Also, be aware that the show has tragedy. More than just death, Shinchi’s losses in life expands beyond just losing important people around him. It shows that he can’t save everyone and when that happens, Shinchi feels regret because of his own lack of confidence. It’s interesting at the same time to see how much Migi changes. From the irrational display of inhumanity he shows in the beginning, we can see some of his softer sides. It seems as the story goes on, there’s attachment he feels about the human race and their behavior. While most of this is obstructed in the beginning, the development of his character reaches a point where Migi behaves like a human. On a lighter side, the show also adds some elements of comedy involving Migi and Shinchi’s relationship. Migi’s particular curiosity leads him to “research” on human sexuality which creates hilariously memorable moments. Kana’s repetitive “White Knight wet dreams” are also something of a very peculiar comedy that adds more into the show. Similarly, we can also see different sides of other parasites ranging Reiko’s care for her child to the political ways that some parasites tries to initiate into society. By presenting such events, it also shows that not all parasites are simply absent-minded for their lust to consume and kill. We even have a character that Shinchi can relate because of their own personal life circumstances. But for all its worth, the show can become a bit predictable at times. The death flags are inevitable not to mention the spoilerish opening song. While the transition of each episodes remain mainly strong, there are some minor changes between the manga and this adaptation. Furthermore, both the manga and anime has plot holes that are seemingly never answered. None of them really destroys the content of the story but some of it seems a bit odd such as the technology and Shinchi’s original appearance prior to become Mr. Badass.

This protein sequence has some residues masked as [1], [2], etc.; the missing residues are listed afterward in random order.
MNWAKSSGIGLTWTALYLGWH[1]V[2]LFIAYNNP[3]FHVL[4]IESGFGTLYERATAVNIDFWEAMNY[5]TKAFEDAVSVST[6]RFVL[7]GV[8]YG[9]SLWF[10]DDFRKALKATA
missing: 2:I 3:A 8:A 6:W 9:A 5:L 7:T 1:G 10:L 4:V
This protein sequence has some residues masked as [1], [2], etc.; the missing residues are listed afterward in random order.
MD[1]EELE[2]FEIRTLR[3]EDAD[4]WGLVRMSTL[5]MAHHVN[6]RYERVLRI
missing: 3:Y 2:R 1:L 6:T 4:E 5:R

As a fan of the manga, I have to say that my initial impressions of the artwork wasn’t very great. The artwork has a more generic style rather than the mature atmosphere the manga delivered. After taking more careful glances though, there’s also a feel of attachment anyone can make from the art. Starting with gruesome, the designs of the parasites are both horrific and fascinating. All of them show monstrous traits with their murderous-like intent. The eyes, blades, and disfigured faces are what makes them fearful. Certain parasites also develops more powerful traits that really makes them stand out above others physically by their body structure. In this case, the designs got the job done. Migi in particular has a very fascinating appearance with his unique case of being stuck in Shinchi’s hand. For the human characters though, most of them are categorized by character design to fit with their personalities. From Shinchi’s normal parents to the various delinquents, each of them gives off an impression of humanity. But the most fascinating part about the show is Shinchi’s physical change. His tragic experiences transforms him into a more daring man and this is even reflected by his image. The sharp-edge hair, removal of his glasses, and firm body structure are just a few examples of this. And finally, the show is infamous for its graphic violence. Expect pouring blood, severed limbs, and gore that really entitles this show as horror. The action scenes are also, fast, crisp, and decorated with high production values thanks to Madhouse. Oh and that absence of censorship is a great please to the fans like myself.